The Kyrgyz Republic, also known as Kyrgyzstan, is a landlocked country in Central Asia that is characterized by mountainous terrain and extreme weather conditions. Kyrgyzstan has a population of approximately 5.6 million people (as of 2013), most of whom live in rural areas. 45 percent of the Kyrgyz population depends on agricultural production as a source of livelihood, and the agricultural sector accounts for nearly 15 percent of the GDP. Nearly half of Kyrgyz people are unemployed, and approximately 40 percent live under the national poverty line.
Climate change poses a number of threats in Kyrgyzstan, given the country’s limited water supplies and high reliance on agriculture. According to Maplecroft’s Climate Change Vulnerability Risk Index, Kyrgyzstan is among the most vulnerable countries in Central Asia in terms of climate impacts. In future years, weather patterns are expected to become more extreme, with increased temperatures countrywide. This will translate to glacier retreat, which will affect water supply and impact agricultural stability, potentially leading to widespread effects on population segments who depend on agriculture for subsistence and livelihood. Additionally, 90 percent of electricity in Kyrgyzstan currently comes from hydropower, which is likely to be affected by climate impacts to water resources.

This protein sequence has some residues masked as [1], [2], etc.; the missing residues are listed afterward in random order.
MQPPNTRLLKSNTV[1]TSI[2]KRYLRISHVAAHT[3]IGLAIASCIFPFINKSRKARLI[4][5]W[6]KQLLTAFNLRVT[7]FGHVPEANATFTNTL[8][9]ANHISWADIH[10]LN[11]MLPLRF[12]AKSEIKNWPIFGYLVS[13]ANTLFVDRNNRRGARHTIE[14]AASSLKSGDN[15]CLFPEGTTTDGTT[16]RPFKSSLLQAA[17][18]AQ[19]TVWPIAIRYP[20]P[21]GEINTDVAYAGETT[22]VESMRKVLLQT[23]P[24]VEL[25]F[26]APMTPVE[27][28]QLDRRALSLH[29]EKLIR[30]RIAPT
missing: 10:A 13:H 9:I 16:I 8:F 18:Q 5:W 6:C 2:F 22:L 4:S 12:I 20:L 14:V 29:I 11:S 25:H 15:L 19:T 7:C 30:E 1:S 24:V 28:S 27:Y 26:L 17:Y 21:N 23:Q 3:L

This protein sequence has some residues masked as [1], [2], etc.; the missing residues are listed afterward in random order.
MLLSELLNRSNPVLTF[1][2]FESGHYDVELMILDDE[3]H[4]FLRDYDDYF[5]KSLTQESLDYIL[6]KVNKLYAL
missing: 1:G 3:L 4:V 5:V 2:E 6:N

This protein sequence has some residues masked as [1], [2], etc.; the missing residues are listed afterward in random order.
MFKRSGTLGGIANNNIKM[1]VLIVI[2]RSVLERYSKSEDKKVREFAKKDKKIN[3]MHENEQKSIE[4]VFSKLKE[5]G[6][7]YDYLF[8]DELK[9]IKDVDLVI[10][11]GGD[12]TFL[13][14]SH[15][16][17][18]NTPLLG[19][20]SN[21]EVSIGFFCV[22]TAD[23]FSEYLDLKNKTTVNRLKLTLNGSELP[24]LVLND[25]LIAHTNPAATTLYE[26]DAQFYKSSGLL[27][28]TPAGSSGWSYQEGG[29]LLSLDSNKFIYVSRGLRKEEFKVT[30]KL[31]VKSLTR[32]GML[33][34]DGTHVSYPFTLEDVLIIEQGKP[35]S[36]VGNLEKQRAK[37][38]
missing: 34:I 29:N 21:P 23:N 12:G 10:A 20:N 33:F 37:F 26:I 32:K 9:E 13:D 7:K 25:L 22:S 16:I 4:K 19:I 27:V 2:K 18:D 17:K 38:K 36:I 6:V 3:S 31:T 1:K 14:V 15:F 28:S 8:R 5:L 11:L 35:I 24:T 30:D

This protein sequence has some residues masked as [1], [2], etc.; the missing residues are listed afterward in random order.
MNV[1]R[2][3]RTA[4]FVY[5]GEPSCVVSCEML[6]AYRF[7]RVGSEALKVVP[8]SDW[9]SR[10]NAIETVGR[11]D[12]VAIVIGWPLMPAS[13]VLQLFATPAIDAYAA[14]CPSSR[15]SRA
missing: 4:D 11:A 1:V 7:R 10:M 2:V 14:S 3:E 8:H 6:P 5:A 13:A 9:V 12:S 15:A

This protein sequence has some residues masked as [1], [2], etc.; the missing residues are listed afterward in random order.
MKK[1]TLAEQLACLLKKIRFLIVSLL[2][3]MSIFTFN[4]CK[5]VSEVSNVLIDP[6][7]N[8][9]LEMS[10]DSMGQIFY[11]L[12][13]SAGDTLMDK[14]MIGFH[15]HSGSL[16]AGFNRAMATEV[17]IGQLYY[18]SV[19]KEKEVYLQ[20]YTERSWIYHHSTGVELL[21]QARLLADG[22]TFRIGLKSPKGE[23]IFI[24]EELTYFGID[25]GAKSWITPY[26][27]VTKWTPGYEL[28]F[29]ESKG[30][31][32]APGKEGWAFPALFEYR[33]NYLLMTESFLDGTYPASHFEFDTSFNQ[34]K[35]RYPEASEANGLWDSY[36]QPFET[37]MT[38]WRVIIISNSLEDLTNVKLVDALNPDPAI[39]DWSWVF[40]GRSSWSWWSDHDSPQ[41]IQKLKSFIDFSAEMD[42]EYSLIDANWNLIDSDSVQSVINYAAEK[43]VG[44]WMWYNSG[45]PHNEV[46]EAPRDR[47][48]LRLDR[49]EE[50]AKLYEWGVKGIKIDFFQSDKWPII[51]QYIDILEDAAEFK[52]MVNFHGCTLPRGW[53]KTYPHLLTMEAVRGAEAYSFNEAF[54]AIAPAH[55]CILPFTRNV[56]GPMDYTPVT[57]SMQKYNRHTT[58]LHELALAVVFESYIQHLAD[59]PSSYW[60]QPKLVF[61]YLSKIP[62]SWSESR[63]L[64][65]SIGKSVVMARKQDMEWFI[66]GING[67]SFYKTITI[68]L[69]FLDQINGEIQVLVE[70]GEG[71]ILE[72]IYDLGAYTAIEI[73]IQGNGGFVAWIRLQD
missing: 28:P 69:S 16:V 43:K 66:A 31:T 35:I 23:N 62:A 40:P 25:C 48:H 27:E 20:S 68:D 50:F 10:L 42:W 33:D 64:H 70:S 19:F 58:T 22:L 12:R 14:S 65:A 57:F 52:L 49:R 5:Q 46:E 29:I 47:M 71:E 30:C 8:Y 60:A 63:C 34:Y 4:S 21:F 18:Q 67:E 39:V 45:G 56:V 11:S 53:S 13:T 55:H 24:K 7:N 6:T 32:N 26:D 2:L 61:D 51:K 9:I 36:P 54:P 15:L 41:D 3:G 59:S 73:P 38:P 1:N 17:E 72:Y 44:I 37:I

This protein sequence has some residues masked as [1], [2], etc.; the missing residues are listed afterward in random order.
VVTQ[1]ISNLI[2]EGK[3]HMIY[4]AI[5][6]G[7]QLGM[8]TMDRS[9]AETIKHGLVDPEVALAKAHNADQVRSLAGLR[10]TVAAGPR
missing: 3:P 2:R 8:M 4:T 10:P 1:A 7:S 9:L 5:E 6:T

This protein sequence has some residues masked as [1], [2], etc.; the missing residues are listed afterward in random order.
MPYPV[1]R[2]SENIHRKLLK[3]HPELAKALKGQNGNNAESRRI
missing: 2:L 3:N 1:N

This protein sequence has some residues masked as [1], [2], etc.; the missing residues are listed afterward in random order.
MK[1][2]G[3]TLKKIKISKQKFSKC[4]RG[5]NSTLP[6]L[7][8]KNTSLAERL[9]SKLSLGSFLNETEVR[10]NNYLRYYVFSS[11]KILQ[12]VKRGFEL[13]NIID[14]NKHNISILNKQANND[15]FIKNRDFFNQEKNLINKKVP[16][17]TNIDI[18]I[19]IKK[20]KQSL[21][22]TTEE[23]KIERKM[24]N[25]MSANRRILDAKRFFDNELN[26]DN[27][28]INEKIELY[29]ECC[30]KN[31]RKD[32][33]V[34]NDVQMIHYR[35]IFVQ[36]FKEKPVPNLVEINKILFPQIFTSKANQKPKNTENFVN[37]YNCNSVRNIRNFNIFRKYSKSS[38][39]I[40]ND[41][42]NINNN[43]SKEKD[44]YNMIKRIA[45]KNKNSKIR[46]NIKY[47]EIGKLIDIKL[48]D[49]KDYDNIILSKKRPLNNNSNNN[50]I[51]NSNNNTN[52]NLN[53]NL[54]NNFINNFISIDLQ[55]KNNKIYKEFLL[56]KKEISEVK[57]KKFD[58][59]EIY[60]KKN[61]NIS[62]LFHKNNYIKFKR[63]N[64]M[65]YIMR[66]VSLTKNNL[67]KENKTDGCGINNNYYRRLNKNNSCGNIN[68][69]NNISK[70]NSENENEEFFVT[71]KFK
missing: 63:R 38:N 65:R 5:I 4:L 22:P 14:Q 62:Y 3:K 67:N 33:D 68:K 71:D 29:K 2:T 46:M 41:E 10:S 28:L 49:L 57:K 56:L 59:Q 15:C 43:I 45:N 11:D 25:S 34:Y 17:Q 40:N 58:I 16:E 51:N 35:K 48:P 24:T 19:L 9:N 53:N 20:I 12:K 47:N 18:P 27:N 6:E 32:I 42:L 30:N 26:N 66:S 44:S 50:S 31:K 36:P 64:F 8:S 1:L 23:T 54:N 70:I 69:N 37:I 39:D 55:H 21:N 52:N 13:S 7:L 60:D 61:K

Most of Kyrgyzstan’s population resides in the country’s valleys and foothills, which are the most hospitable regions and account for only 20%of its total landmass.
In recent years, the Government of Kyrgyzstan has taken steps for development of a new model of sustainable development. The National Sustainable Development Strategy, Program and Plan for the transition of the Kyrgyz Republic to Sustainable Development for 2013-2017 will focus on improving management of natural resources, reducing negative environmental impacts resulting from economic activity, biodiversity and lands conservation, and promotion of low-carbon development pathways. To enable further action on this plan, Kyrgyzstan approached CIF in 2015 to receive PPCR funding. CIF will partner with ADB, EBRD, and the World Bank Group to invest in projects aiming at climate adaptation and capacity building across all economic sectors. In particular, PPCR funds will be used to build climate resilience in the agricultural, water, and energy sectors, and to enhance capacity for climate adaptation at the institutional level.